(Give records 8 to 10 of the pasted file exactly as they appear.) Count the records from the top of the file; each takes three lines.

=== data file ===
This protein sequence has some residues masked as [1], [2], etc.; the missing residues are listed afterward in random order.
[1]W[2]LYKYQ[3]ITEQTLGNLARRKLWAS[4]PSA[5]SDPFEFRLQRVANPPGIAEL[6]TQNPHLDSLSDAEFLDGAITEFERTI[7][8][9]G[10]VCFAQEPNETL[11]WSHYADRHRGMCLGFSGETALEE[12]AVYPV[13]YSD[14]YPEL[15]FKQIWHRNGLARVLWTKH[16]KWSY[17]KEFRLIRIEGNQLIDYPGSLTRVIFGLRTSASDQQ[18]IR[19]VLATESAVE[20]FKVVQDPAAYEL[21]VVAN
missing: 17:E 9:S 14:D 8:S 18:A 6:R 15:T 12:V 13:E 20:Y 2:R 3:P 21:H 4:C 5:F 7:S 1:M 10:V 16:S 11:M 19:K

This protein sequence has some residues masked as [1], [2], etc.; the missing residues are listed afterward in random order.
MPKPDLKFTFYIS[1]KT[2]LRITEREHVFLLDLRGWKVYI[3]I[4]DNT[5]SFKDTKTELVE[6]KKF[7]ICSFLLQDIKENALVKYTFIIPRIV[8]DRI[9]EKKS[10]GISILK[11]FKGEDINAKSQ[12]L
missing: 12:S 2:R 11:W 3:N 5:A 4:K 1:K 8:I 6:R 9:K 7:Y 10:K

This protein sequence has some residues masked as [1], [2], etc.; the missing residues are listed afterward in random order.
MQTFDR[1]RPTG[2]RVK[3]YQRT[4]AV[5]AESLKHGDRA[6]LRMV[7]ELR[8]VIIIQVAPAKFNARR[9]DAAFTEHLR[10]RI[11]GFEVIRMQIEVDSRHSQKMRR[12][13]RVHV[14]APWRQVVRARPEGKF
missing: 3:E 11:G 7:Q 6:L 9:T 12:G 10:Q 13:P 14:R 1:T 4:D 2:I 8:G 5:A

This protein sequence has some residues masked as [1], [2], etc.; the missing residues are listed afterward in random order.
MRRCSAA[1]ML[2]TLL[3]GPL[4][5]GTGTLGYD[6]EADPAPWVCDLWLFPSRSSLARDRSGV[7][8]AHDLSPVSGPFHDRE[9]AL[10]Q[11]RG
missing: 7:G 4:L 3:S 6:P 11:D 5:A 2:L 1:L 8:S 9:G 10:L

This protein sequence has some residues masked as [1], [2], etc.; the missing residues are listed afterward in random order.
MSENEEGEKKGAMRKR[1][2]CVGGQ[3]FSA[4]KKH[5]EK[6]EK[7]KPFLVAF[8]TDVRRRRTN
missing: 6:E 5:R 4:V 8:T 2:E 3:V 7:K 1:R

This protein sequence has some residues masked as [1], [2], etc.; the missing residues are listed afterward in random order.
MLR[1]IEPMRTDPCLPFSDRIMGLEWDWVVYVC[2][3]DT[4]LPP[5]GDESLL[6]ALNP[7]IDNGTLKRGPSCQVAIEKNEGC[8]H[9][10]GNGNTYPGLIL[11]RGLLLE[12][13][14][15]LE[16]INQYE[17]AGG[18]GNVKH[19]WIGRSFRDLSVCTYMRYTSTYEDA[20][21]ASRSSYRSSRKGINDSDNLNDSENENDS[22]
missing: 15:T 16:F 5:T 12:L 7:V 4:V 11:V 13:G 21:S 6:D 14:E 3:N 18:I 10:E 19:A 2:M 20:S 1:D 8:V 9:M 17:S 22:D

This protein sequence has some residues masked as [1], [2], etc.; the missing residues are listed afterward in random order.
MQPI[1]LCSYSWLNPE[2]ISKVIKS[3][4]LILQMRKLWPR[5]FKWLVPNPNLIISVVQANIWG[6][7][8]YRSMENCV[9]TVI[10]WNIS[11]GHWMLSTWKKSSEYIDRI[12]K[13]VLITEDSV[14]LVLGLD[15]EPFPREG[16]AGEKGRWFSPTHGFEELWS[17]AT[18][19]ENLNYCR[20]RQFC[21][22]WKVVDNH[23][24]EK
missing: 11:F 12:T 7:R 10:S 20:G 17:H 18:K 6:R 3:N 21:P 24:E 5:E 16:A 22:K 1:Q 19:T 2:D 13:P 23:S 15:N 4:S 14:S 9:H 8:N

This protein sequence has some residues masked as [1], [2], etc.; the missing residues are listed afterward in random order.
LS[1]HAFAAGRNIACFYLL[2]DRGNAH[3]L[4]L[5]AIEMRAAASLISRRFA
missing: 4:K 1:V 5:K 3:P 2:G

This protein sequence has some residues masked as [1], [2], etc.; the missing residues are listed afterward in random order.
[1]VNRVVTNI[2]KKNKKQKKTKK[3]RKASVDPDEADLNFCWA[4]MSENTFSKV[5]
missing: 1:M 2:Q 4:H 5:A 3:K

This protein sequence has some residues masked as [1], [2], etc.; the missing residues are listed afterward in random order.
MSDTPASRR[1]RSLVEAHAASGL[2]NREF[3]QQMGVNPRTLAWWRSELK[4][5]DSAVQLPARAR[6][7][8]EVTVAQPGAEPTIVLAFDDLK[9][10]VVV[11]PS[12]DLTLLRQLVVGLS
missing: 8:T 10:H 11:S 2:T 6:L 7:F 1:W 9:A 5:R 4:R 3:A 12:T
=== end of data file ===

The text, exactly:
This protein sequence has some residues masked as [1], [2], etc.; the missing residues are listed afterward in random order.
LS[1]HAFAAGRNIACFYLL[2]DRGNAH[3]L[4]L[5]AIEMRAAASLISRRFA
missing: 4:K 1:V 5:K 3:P 2:G

This protein sequence has some residues masked as [1], [2], etc.; the missing residues are listed afterward in random order.
[1]VNRVVTNI[2]KKNKKQKKTKK[3]RKASVDPDEADLNFCWA[4]MSENTFSKV[5]
missing: 1:M 2:Q 4:H 5:A 3:K

This protein sequence has some residues masked as [1], [2], etc.; the missing residues are listed afterward in random order.
MSDTPASRR[1]RSLVEAHAASGL[2]NREF[3]QQMGVNPRTLAWWRSELK[4][5]DSAVQLPARAR[6][7][8]EVTVAQPGAEPTIVLAFDDLK[9][10]VVV[11]PS[12]DLTLLRQLVVGLS
missing: 8:T 10:H 11:S 2:T 6:L 7:F 1:W 9:A 5:R 4:R 3:A 12:T